What does this bill do?
The Illinois TRUST Act restricts cooperation and communication between local police and immigration enforcement.
Why don’t we want local police enforcing civil immigration law?
Police and other law enforcement officials rely on trusting relationships with all communities to investigate and prosecute crime. If immigrants believe they will be questioned and arrested based on their immigration status, they will be far less willing to come forward to report crimes and cooperate with authorities. Based on this insight, several communities have already established policies that they will not ask about immigration status and limit their cooperation with federal immigration enforcement.
Are local police required to cooperate with federal immigration enforcement?
Nothing requires local police to engage in immigration enforcement or to cooperate with federal immigration authorities. Indeed, the US Supreme Court has held that the 10th Amendment to the US Constitution prevents the federal government from “commandeering” local governments to do its work. In addition, ICE detainers are requests, not requirements, and federal courts have consistently ruled that local jails can be sued under the 4th Amendment if they hold immigrants on detainers after those immigrants could otherwise be released and there is no showing of probable cause to continue holding them.
How big of a problem is it that immigrant families aren’t reporting crimes?
A University of Illinois at Chicago study found that 44% of all Latinos of all statuses, and 70% of undocumented Latinos, are less likely to report crimes if they are victims. Several communities, including Los Angeles, are already reporting steep declines in reports of domestic violence and other offenses among immigrant communities, due not to fewer incidents but to fear of coming forward to police.
Won’t this bill hinder investigations of criminal activity and terrorism?
If immigration agents have a criminal warrant for a suspected offender, or if they are investigating criminal activity (including smuggling, human trafficking, and terrorist activity), this bill allows state and local police to cooperate. This bill only restricts state and local police from investigating and arresting individuals based on purely immigration offenses.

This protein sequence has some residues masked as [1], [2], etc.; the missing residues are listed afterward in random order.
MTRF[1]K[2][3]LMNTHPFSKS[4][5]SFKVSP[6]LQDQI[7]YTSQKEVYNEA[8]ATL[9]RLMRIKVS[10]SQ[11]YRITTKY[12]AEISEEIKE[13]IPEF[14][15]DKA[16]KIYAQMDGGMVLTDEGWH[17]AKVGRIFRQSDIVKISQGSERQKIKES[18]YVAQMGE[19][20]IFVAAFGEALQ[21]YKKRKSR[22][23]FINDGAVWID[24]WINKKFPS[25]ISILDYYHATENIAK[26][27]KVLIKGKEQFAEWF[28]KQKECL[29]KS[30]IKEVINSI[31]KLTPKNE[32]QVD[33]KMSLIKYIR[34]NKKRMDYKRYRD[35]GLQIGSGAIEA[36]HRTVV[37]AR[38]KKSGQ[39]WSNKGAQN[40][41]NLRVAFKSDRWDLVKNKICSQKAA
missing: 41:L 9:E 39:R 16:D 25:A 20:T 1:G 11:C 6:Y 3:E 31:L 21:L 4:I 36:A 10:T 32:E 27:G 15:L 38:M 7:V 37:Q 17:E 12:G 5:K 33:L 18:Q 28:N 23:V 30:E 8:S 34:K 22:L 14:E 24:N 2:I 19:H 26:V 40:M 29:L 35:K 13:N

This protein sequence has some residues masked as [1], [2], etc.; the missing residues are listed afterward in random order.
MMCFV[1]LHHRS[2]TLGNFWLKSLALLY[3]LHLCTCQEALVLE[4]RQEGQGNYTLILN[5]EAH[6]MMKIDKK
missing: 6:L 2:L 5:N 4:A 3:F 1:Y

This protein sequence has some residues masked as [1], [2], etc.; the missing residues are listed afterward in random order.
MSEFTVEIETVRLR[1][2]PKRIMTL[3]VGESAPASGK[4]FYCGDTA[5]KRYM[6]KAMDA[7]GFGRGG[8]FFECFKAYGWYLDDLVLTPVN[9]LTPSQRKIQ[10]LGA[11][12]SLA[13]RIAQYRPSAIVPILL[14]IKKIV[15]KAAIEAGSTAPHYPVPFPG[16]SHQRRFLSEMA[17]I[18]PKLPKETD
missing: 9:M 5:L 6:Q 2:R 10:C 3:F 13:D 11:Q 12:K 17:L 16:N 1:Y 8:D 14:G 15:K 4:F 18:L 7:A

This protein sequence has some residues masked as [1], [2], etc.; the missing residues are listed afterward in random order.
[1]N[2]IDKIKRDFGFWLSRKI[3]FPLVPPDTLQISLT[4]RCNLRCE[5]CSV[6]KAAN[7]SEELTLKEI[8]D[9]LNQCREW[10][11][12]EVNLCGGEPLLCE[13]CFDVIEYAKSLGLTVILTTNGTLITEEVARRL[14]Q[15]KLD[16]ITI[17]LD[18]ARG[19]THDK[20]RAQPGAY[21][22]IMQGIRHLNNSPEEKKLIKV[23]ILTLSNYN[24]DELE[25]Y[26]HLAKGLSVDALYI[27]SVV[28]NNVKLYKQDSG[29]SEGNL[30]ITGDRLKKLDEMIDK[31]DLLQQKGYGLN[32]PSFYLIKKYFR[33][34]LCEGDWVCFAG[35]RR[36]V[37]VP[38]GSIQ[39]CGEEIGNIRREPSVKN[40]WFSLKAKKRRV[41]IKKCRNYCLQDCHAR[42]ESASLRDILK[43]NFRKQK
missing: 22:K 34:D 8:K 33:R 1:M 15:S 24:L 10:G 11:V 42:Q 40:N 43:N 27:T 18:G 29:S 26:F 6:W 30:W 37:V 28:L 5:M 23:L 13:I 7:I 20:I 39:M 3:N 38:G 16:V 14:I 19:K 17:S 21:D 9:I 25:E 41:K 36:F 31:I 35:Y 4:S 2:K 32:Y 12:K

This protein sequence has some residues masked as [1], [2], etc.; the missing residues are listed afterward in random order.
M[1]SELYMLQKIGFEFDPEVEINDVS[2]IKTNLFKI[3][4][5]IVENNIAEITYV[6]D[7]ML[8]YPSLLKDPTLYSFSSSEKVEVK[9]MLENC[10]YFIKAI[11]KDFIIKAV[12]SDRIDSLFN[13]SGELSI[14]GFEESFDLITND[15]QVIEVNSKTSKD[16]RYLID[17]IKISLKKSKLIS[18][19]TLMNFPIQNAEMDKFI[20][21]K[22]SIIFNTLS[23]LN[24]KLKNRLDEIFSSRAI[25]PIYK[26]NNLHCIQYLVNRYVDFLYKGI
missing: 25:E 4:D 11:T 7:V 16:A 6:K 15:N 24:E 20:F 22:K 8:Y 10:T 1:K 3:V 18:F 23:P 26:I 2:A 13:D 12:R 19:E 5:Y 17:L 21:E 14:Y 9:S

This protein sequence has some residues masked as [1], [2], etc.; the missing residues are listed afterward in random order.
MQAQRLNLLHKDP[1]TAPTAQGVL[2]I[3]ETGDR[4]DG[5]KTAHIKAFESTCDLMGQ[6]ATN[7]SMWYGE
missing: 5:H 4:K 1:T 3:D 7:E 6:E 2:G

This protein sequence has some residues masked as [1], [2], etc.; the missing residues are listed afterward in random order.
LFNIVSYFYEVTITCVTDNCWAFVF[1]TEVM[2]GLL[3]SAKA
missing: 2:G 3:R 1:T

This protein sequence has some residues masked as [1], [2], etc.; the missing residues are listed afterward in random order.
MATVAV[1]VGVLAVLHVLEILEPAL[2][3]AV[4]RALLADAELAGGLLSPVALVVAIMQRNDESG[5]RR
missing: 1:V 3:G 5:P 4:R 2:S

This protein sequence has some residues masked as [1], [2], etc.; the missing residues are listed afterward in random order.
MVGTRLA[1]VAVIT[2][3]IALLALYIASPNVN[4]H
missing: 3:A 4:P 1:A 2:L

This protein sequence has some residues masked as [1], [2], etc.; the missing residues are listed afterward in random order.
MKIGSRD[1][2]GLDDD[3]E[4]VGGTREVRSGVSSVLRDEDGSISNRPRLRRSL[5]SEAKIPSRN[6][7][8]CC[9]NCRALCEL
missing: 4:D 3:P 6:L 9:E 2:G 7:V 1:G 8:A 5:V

What about individuals who pose a threat to public safety or national security? Shouldn’t we keep them locked up?
Under our US and Illinois Constitution, we do not arrest people without probable cause that they are committing or have committed criminal activity, and we require warrants based on determinations of probable cause. We do not arrest or detain individuals solely because they appear to pose a threat short of probable cause. In addition, whether someone who has been arrested and can safely return to the community is a determination also made by our courts through bond determinations and sentencing. If someone can meet the conditions for release or finishes her sentence, then further holding that person without probable cause violates our Constitution.
Doesn’t this bill endanger federal grant funding to the state and local communities?
Several federal court decisions have held that the federal government cannot wield this threat against states and local communities. In its 2012 ruling on the Affordable Care Act, the US Supreme Court held that the federal government cannot withhold Medicaid grants to states that failed to expand Medicaid eligibility, with Chief Justice Roberts stating specifically that the federal government cannot put a “gun to the head” of local governments. On April 25, 2017, a federal judge blocked the section of the Trump Administration’s executive order that would strip federal grant funding from communities with welcoming policies, citing these and several other arguments.
What about immigrants who have been convicted of serious offenses and are in state prison?
The bill specifically allows IDOC to allow immigration agents to gain access to prisoners in IDOC facilities, to share information about those prisoners’ custody status and release dates, and to turn them over to immigration authorities.
Where do law enforcement organizations stand on this bill?
We have been working with several organizations to hear and address their concerns, including the Illinois Association of Chiefs of Police (IACP), the Illinois Office of the State’s Attorney’s Appellate Prosecutors, the Illinois State Police, and the Offices of the DuPage County State’s Attorney and the Cook County State’s Attorney. We have endorsements from the IACP, the Office of the Illinois Attorney General, Sheriff Tom Dart, State’s Attorney Kim Foxx, and the City of Chicago.
Who supports the bill?
A broad coalition for community and faith organizations are also endorsing this bill, including Asian Americans Advancing Justice Chicago, Illinois Coalition for Immigrant and Refugee Rights, National Immigrant Justice Center, West Suburban Action Project (PASO), Latino Policy Forum, Jewish Council on Urban Affairs, Council of Islamic Organizations of Greater Chicago, American Immigration Lawyers Association, United Congress of Community and Religious Organizations, SEIU Health Care, Illinois Health and Hospital Association, and many others. See the full list of supporters here.